The quagga is an extinct subspecies of the plains zebra, which was once found in great numbers in the land around present day South Africa. It was distinguished from other zebras because the usual vivid stripes were only on the front part of the body. In the mid-section, the stripes faded and became wider, amalgamating into the plain brown of the rear parts. The legs completely lacked stripes and were lightly coloured. The only quagga to have been photographed alive was a mare at the Zoological Society of London's Zoo in Regent's Park in 1870.
The quagga was originally classified as an individual species in 1778. Over the next 200 years or so, many other zebras were described by naturalists and explorers. Because of the great variation in coat patterns (no two zebras are alike), taxonomists were left with a great number of described "species", and no easy way to tell which of these were true species, which were subspecies, and which were simply natural variants.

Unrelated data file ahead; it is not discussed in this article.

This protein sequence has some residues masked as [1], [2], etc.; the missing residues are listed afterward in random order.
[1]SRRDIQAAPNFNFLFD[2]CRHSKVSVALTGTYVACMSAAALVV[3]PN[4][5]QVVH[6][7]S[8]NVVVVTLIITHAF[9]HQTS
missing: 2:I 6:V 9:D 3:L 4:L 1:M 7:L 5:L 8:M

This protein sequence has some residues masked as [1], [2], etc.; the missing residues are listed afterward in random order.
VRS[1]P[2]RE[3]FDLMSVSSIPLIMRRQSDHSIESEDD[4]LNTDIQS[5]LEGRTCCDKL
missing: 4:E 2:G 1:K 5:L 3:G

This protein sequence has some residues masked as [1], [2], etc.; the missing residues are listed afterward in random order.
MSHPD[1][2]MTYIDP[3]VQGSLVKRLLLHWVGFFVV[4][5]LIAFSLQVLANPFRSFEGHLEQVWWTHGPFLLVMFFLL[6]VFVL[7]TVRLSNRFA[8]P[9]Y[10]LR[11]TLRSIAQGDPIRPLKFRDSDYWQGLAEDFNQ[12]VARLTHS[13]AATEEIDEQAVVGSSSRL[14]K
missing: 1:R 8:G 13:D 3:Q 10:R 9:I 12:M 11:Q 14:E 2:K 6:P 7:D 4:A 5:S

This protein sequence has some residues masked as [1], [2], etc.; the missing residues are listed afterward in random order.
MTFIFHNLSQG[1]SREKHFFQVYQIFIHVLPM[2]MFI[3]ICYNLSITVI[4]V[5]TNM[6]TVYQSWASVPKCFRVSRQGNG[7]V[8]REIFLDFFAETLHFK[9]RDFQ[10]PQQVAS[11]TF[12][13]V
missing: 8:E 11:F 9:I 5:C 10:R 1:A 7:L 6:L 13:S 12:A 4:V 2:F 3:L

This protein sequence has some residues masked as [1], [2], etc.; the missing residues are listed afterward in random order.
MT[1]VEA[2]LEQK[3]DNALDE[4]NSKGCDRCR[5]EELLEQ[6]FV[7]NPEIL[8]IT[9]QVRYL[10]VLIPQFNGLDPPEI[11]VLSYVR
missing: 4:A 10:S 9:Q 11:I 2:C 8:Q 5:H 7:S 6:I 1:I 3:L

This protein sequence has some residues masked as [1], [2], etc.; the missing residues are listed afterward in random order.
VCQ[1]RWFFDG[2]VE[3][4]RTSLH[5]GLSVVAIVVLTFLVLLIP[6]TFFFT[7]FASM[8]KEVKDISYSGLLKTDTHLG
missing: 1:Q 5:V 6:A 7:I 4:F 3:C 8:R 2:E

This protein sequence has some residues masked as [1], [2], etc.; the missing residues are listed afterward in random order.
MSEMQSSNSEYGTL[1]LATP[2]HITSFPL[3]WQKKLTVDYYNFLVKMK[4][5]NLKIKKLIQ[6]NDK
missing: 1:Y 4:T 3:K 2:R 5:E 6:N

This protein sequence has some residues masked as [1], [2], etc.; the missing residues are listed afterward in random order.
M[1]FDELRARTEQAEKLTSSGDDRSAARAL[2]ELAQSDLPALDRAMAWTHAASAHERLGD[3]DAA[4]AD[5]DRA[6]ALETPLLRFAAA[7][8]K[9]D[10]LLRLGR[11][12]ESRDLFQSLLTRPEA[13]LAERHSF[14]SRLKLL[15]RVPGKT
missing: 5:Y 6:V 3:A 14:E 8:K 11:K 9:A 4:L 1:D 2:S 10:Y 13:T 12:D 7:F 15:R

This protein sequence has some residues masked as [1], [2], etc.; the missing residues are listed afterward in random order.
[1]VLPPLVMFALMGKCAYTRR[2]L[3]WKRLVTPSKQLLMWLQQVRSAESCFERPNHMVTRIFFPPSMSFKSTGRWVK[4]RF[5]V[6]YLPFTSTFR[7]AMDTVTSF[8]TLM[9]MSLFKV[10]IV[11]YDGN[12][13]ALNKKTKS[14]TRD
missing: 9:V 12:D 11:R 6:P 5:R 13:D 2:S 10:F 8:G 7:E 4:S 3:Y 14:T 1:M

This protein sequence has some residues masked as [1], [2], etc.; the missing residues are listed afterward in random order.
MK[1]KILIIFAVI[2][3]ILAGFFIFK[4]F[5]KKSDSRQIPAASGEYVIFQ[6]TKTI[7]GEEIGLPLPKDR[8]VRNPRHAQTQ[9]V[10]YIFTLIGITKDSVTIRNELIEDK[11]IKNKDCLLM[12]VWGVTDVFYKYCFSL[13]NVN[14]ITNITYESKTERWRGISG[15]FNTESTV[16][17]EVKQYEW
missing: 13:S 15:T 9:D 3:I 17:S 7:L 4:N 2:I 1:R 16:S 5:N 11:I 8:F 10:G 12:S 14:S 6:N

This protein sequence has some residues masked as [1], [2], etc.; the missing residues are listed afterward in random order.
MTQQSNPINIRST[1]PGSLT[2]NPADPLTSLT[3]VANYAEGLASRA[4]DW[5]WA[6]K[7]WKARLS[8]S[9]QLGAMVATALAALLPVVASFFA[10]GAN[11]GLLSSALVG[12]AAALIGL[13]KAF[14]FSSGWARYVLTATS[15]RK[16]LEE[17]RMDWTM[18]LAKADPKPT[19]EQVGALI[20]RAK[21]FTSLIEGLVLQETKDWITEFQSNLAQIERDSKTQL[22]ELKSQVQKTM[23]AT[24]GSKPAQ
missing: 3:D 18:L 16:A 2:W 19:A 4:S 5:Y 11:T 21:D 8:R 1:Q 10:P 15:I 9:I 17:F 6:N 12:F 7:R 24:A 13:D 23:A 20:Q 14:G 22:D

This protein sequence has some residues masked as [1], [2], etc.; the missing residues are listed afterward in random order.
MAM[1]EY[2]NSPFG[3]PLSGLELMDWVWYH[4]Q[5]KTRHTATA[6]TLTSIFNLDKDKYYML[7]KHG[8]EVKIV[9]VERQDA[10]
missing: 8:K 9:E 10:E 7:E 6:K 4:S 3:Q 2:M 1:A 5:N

Long before this confusion was sorted out, the quagga had been hunted to extinction for meat, hides, and to preserve feed for domesticated stock. The last wild quagga was probably shot in the late 1870s, and the last specimen in captivity, a mare, died on August 12, 1883, at the Natura Artis Magistra zoo in Amsterdam. Because of the confusion between different zebra species, particularly among the general public, the quagga had become extinct before it was realized that it may have been a separate species.
The quagga was the first extinct creature to have its DNA studied. Recent genetic research at the Smithsonian Institution has demonstrated that the quagga was, in fact, not a separate species at all, but diverged from the extremely variable plains zebra, between 120,000 and 290,000 years ago.